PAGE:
Building a new home is an exciting process, but there’s a lot to consider. First and foremost, you need to find a lot to build your house on.
Ask yourself how close you are to schools, work, and shopping. Are there major highways near you that may cause unwanted noise and traffic? Take into consideration the short and long-term future condition of the location; think about the views now as well as 10 years from now. The trees around you might be young now, but when they grow and block your city view you won’t be amused. Most likely, the vacant lots around you will fill in and give the property an entirely different level of privacy or lack thereof.
Who Can Build on the Lot?
Depending on who the developer is, a particular lot may be exclusive to only one builder; meaning you don’t have a choice as to who builds your home on this lot. Your agent will be able to find out for you if a lot is exclusive or open to all builders.
Zoning information is available to the general public but can sometimes be hard to interpret. Ask your Realtor to research public planning and zoning restrictions for the piece of land you have interest in. This step should come very early on in the process because if there’s a new airport or commercial building site in your backyard in 3 years it’s going to affect your use and enjoyment of the property as well as your re-sale value.
Walk The Lot With Your Builder
Chances are you’ve met with your Builder about floor plans and elevation so walking the lot with them will give you a definitive answer to whether your dream home’s size, dimensions and layout will fit onto the lot you have your eyes on. The size, shape, and slope all come into play when figuring out if your dream home and this lot will be a good match. There’s no one better to give you an educated and accurate opinion than the professional builder themselves.
Ordinances, Covenants, and Architectural Committees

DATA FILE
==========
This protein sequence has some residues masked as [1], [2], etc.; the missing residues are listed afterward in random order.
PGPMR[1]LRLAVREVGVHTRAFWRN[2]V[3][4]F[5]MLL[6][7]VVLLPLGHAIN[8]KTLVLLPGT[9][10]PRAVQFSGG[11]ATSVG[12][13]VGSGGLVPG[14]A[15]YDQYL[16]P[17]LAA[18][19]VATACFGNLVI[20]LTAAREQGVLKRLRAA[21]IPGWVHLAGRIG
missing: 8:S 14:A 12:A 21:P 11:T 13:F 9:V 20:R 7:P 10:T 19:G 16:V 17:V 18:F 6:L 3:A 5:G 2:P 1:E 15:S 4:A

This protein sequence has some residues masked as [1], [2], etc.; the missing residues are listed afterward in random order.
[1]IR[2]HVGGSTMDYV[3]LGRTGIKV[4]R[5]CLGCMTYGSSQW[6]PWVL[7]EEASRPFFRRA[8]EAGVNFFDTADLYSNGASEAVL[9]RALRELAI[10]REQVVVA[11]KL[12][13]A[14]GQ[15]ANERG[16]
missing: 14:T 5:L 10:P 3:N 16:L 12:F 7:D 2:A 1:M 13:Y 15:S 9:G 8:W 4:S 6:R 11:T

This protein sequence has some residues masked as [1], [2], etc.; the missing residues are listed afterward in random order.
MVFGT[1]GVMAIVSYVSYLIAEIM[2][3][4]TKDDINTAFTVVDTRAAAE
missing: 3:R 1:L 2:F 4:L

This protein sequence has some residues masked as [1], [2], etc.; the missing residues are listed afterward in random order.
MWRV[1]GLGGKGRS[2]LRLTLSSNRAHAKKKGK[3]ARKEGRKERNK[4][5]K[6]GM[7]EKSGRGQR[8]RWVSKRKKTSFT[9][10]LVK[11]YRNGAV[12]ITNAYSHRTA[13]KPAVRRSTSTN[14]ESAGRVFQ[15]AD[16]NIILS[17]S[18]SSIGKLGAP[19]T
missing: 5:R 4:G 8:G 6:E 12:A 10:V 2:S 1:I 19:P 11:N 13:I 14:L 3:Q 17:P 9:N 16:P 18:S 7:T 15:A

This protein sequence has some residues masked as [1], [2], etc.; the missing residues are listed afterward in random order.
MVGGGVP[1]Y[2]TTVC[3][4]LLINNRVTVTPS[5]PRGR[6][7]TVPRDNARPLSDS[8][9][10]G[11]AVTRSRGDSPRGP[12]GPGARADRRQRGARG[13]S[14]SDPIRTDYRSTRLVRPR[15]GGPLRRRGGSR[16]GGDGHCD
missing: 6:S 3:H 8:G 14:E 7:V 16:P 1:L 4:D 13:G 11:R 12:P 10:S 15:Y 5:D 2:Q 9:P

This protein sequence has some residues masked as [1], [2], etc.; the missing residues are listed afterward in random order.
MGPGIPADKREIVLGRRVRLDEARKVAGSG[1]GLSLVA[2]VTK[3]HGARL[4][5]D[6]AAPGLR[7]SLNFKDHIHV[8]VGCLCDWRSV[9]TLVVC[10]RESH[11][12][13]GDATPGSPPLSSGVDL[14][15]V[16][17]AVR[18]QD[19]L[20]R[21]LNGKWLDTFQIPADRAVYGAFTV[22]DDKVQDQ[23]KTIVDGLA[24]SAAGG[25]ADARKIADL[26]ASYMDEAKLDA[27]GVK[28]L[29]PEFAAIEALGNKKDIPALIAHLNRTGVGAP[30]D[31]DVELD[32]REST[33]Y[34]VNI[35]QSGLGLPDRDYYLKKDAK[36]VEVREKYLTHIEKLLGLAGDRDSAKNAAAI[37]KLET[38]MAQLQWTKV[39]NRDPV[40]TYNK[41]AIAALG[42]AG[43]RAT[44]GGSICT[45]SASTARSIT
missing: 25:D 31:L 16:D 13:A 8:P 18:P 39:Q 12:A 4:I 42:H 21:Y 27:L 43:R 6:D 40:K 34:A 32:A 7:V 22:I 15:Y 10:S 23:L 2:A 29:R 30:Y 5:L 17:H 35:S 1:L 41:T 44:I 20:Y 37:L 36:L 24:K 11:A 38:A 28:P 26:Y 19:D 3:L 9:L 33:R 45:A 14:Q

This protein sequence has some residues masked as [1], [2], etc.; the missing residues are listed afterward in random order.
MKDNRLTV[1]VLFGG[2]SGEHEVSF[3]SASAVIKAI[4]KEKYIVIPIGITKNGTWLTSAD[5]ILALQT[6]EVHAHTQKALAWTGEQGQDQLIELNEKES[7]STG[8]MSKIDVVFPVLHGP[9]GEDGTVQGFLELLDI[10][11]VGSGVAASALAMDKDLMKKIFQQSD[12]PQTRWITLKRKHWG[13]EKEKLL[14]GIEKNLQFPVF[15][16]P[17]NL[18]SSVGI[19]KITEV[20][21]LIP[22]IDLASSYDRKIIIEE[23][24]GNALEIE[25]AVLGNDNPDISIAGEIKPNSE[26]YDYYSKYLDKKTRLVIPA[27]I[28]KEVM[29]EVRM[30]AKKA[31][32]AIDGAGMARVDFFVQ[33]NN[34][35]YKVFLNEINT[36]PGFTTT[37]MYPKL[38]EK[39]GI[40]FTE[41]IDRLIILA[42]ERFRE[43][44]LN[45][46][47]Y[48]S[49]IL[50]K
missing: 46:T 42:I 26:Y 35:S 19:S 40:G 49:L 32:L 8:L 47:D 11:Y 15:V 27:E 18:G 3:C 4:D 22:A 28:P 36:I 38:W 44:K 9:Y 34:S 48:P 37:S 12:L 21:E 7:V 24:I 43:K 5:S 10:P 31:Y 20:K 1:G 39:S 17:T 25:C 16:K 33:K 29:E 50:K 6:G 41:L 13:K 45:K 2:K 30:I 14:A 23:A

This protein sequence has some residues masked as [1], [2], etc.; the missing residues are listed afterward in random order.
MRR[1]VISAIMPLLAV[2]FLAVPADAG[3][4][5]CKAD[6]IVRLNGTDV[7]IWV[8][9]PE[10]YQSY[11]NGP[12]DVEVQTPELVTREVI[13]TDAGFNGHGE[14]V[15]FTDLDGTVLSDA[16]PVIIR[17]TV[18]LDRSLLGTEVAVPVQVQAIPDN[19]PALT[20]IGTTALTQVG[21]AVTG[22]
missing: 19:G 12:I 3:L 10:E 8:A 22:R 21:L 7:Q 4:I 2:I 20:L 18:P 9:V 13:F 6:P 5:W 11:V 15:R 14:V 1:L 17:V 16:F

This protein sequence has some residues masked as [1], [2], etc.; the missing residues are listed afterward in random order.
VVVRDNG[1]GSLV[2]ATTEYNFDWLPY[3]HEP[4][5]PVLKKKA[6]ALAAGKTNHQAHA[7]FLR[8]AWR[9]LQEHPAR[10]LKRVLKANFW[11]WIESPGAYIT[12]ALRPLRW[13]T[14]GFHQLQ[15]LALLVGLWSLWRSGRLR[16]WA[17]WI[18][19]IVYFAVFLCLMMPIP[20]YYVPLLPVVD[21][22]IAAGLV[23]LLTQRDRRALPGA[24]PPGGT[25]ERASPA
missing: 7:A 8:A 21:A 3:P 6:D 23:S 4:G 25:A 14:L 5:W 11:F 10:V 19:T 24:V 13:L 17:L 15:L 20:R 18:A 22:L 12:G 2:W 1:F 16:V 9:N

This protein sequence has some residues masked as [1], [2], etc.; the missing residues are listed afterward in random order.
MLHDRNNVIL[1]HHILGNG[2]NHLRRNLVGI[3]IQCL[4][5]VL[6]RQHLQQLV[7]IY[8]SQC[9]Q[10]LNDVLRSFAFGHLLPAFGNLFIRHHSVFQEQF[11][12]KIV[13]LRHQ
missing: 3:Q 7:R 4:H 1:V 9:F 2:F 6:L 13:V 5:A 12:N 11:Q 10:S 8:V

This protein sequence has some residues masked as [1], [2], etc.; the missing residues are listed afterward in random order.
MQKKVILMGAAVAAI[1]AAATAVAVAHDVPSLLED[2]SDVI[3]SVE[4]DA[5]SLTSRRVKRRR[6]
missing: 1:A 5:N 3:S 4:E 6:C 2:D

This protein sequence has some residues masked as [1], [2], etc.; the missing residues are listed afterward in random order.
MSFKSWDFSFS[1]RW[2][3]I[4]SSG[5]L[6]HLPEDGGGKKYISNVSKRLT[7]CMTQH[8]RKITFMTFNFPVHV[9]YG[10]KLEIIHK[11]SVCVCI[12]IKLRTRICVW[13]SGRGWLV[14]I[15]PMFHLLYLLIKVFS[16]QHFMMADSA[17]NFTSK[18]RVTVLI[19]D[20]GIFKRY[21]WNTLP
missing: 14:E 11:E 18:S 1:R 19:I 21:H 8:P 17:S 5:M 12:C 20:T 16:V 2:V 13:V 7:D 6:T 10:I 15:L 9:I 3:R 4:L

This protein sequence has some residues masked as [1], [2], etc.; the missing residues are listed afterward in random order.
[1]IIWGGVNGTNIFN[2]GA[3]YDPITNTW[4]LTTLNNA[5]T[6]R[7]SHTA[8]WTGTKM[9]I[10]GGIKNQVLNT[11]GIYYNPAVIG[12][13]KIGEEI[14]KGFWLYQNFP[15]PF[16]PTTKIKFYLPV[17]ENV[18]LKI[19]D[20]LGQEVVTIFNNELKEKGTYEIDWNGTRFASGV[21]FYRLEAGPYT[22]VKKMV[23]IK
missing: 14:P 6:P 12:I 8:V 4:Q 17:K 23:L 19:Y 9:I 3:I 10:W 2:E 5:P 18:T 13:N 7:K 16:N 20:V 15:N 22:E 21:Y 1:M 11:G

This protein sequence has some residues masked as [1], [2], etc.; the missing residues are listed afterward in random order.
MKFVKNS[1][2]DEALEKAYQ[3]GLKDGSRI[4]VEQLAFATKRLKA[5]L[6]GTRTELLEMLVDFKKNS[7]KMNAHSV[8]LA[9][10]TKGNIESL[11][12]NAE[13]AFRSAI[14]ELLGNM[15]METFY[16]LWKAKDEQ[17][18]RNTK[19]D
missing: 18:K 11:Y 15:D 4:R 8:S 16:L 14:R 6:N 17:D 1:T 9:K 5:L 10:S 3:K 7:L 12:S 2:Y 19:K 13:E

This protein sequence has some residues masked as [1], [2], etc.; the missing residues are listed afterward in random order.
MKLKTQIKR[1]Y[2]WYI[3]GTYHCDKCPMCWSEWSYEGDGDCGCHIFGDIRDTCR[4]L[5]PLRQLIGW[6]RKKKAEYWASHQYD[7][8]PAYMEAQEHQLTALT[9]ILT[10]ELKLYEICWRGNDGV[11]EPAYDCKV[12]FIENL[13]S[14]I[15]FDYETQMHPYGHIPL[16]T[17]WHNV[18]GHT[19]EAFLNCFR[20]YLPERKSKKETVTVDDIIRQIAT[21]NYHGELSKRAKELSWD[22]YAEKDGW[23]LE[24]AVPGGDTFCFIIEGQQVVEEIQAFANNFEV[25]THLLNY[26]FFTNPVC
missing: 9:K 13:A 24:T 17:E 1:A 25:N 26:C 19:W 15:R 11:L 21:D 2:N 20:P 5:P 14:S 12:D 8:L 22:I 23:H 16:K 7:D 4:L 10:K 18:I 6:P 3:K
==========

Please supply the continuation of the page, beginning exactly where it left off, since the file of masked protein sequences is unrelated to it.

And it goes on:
Ordinances and covenants will dictate how you use and enjoy your property. The documents themselves are usually extensive, detailed, and highly regulated. Examples of ways ordinances and covenants can affect you would include things like the ability to put up fencing, where you can park your vehicles, and what types of pets you can have on the property, just to name a few. Architectural committees have the job of approving things like exterior elevations, color choices, and square footage minimums. This seems a bit intrusive at first but they truly are put in place to help protect the integrity of the neighborhood as well as your investment. When your new neighbors want to put up a 20-foot hot pink fence and the architectural committee rejects it, you’ll be grateful for such a thing.
Another important aspect of researching your perfect piece of land is the ability to access it. Usually in urban areas this isn’t a sticking point; however, quite a few rural areas have pieces of land that require easements. It’s best to consult a real estate attorney for these matters as it’s extremely complicated and could gravely affect your use, enjoyment, and actual access to the piece of land you want.
A piece of land, just like an existing home, has title attached to it that you’ll need to have insurance for. Land surveying and utility costs are another aspect of cost-of-ownership most buyers don’t think about when purchasing land that’s not yet built on. Some lenders will require certain utilities like water and electricity to be installed and running even before you’ve built the home. If the property isn’t hooked up to city water and sewer and you need to install a well and septic system, it’s going to cost you. Don’t leave this to surprise; instead, outline the potential monthly costs associated with this particular lot and factor that in with your timeline to build.
You’ve already done a lot of research and you’re getting closer to committing to this lot but you have to jump through one more very important hoop: you need to hire and purchase your own survey. There may be evidence of a survey but you should spend the time and money to make sure yours is recent and accurate. A survey will tell you exactly where you land starts and ends. This comes into play when your builder decides if the land is suitable for the plan you’ve chosen as well as when permits are to be pulled before construction can begin.
Permits are a necessary evil during the construction process. It can be overwhelming to realize just how many permits need to be pulled, the costs associated with such permits, and the time it takes to schedule, complete, and pass each one of them. It may seem over the top and excessive at times but they are a necessary part of the building process to help protect you, your investment, and the safety of the general public.
Lastly, just because you see a ‘for sale’ sign on a piece of land does not mean you can assume you are allowed to enter the property. Call the number on the sign first and do not under any circumstance trespass onto the property, day or night.
There you have it! Lots of research needs to go into a vacant land purchase and things can get very complicated, but if you hire experienced professionals along the way you’ll put yourself in the best position to make an educated and informed decision. How’s that for a good foundation?